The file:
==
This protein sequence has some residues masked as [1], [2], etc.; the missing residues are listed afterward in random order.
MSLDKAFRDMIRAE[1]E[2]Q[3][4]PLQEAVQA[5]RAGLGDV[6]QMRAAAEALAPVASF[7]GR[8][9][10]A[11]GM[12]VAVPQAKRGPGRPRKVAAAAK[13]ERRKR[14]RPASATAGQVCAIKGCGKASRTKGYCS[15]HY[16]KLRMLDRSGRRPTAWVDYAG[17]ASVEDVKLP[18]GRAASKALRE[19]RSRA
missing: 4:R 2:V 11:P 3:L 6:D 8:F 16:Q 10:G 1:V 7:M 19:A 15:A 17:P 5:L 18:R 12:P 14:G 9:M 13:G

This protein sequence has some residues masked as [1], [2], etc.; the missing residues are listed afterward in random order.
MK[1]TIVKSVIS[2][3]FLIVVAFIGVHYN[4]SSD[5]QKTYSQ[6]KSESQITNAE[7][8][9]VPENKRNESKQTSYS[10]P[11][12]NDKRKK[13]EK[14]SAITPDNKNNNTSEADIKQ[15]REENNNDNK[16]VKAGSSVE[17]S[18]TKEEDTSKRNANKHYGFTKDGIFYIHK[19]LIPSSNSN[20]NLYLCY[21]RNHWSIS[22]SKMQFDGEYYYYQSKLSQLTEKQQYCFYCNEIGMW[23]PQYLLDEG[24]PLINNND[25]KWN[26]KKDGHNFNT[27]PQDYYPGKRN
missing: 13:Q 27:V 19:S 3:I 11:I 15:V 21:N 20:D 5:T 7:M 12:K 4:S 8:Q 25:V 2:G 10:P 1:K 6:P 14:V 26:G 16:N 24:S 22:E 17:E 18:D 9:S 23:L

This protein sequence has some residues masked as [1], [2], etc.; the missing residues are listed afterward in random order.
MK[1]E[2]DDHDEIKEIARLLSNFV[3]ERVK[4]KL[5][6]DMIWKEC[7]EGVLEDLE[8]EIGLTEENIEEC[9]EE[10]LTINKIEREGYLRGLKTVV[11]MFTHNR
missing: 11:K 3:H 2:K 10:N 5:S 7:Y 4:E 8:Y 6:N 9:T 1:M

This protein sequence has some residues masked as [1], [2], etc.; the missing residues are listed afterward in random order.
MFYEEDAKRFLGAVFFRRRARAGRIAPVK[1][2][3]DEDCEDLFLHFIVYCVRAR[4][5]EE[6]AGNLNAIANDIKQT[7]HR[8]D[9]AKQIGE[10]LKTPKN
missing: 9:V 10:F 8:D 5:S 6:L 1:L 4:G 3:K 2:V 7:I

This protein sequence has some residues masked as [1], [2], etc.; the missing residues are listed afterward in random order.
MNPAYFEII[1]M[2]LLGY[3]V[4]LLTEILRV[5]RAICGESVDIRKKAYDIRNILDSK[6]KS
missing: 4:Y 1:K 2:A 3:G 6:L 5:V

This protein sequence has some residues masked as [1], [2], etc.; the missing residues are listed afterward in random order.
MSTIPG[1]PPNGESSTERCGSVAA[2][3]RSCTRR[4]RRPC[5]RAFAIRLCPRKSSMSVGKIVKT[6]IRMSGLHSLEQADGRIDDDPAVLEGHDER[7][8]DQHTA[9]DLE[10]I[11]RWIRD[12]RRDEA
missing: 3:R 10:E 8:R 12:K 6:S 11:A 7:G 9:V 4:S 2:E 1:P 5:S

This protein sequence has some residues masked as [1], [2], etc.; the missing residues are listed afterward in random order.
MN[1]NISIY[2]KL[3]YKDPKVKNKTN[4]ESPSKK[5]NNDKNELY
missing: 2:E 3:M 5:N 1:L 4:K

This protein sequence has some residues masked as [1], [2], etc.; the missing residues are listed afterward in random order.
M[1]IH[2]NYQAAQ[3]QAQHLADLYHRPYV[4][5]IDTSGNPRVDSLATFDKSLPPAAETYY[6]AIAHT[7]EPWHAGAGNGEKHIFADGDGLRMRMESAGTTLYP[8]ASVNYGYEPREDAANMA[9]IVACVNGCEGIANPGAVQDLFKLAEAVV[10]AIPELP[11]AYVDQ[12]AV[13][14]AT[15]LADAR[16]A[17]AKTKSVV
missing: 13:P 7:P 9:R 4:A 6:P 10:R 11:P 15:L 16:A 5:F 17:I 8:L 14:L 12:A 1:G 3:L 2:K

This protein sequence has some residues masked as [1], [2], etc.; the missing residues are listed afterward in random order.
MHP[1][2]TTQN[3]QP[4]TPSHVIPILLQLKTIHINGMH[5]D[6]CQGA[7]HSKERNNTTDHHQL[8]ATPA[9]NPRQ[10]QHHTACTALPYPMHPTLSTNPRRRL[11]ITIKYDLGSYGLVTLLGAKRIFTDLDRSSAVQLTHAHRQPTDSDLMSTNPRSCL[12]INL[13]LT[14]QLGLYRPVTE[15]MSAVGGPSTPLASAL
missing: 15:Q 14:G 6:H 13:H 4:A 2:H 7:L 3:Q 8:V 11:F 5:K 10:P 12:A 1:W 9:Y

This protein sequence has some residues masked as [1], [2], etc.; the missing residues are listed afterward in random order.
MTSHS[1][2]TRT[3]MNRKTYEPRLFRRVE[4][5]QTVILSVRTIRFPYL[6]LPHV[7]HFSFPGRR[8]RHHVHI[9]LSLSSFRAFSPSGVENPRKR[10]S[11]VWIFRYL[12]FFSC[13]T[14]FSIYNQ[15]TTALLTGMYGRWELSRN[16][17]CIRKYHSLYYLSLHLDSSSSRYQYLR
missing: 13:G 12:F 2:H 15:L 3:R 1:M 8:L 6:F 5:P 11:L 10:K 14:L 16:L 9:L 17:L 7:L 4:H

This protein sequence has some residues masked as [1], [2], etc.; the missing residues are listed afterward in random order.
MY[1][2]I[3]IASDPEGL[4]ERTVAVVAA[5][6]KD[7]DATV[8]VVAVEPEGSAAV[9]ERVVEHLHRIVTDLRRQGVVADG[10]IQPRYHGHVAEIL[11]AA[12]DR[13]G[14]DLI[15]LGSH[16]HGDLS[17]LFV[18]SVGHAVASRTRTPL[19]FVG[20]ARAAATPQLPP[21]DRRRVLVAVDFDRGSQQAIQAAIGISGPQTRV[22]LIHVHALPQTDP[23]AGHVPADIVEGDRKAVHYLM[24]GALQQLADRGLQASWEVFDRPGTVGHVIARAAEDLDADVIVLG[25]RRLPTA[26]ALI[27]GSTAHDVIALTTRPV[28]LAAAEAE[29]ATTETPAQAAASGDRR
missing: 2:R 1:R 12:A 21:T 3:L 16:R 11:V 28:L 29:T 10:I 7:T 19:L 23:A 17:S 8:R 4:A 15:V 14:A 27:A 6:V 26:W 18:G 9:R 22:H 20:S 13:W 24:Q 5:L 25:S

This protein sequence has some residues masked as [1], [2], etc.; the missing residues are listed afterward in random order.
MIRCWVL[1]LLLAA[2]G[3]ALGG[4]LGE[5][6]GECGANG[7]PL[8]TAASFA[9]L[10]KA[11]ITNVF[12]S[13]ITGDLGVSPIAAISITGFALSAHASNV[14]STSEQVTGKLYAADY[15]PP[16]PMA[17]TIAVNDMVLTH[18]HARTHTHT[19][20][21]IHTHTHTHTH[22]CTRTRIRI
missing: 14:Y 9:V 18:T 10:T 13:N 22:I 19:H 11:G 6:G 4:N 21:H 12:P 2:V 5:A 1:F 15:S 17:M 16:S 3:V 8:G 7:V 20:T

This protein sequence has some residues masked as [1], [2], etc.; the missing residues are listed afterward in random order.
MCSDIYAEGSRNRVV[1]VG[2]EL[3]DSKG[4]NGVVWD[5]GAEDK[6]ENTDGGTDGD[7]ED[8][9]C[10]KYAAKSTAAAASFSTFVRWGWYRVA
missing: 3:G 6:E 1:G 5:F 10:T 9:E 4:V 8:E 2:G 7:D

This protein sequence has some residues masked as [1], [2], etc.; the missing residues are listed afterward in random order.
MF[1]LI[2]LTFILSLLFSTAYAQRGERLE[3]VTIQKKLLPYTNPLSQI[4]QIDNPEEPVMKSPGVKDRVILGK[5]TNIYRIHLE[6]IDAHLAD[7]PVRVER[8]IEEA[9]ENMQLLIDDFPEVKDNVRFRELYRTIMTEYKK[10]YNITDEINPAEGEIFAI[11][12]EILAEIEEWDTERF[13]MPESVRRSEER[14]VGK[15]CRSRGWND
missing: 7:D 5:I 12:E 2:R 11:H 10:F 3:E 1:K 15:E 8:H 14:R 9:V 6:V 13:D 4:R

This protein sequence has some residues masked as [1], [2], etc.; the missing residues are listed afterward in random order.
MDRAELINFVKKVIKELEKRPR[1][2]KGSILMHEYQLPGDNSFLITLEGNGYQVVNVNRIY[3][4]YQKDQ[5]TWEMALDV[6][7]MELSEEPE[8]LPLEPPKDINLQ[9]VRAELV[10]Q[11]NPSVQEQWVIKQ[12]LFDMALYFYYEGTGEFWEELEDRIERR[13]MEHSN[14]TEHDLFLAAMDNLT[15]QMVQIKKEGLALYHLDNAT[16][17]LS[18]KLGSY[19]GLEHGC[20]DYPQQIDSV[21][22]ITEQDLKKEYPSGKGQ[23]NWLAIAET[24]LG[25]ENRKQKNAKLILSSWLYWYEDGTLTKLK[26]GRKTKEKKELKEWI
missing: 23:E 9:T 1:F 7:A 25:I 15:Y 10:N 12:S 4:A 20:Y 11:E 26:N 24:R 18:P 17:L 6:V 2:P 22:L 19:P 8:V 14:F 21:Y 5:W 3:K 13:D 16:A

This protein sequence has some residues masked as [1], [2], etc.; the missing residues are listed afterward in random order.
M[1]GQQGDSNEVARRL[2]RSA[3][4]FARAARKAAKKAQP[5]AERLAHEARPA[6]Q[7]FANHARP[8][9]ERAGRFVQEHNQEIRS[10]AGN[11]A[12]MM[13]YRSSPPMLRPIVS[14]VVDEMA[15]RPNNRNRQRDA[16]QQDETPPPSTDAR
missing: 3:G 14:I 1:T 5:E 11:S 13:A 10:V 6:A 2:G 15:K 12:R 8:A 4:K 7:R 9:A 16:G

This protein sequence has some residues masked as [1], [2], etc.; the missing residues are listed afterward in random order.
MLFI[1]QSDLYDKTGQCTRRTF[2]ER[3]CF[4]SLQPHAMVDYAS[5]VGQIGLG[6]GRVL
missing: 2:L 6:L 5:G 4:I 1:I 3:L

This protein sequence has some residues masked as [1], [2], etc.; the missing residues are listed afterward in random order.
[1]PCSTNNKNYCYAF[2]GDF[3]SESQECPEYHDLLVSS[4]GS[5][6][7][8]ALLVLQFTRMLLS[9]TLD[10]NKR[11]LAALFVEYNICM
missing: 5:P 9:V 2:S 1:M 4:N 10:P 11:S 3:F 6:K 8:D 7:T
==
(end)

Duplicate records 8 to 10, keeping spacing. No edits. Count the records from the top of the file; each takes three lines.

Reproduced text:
This protein sequence has some residues masked as [1], [2], etc.; the missing residues are listed afterward in random order.
M[1]IH[2]NYQAAQ[3]QAQHLADLYHRPYV[4][5]IDTSGNPRVDSLATFDKSLPPAAETYY[6]AIAHT[7]EPWHAGAGNGEKHIFADGDGLRMRMESAGTTLYP[8]ASVNYGYEPREDAANMA[9]IVACVNGCEGIANPGAVQDLFKLAEAVV[10]AIPELP[11]AYVDQ[12]AV[13][14]AT[15]LADAR[16]A[17]AKTKSVV
missing: 13:P 7:P 9:R 4:A 6:P 10:R 11:P 15:L 16:A 5:F 17:I 8:L 14:L 12:A 1:G 3:L 2:K

This protein sequence has some residues masked as [1], [2], etc.; the missing residues are listed afterward in random order.
MHP[1][2]TTQN[3]QP[4]TPSHVIPILLQLKTIHINGMH[5]D[6]CQGA[7]HSKERNNTTDHHQL[8]ATPA[9]NPRQ[10]QHHTACTALPYPMHPTLSTNPRRRL[11]ITIKYDLGSYGLVTLLGAKRIFTDLDRSSAVQLTHAHRQPTDSDLMSTNPRSCL[12]INL[13]LT[14]QLGLYRPVTE[15]MSAVGGPSTPLASAL
missing: 15:Q 14:G 6:H 13:H 4:A 2:H 7:L 3:Q 8:V 11:F 5:K 10:P 12:A 1:W 9:Y

This protein sequence has some residues masked as [1], [2], etc.; the missing residues are listed afterward in random order.
MTSHS[1][2]TRT[3]MNRKTYEPRLFRRVE[4][5]QTVILSVRTIRFPYL[6]LPHV[7]HFSFPGRR[8]RHHVHI[9]LSLSSFRAFSPSGVENPRKR[10]S[11]VWIFRYL[12]FFSC[13]T[14]FSIYNQ[15]TTALLTGMYGRWELSRN[16][17]CIRKYHSLYYLSLHLDSSSSRYQYLR
missing: 13:G 12:F 2:H 15:L 3:R 1:M 8:L 6:F 5:P 11:L 10:K 14:L 16:L 9:L 17:L 7:L 4:H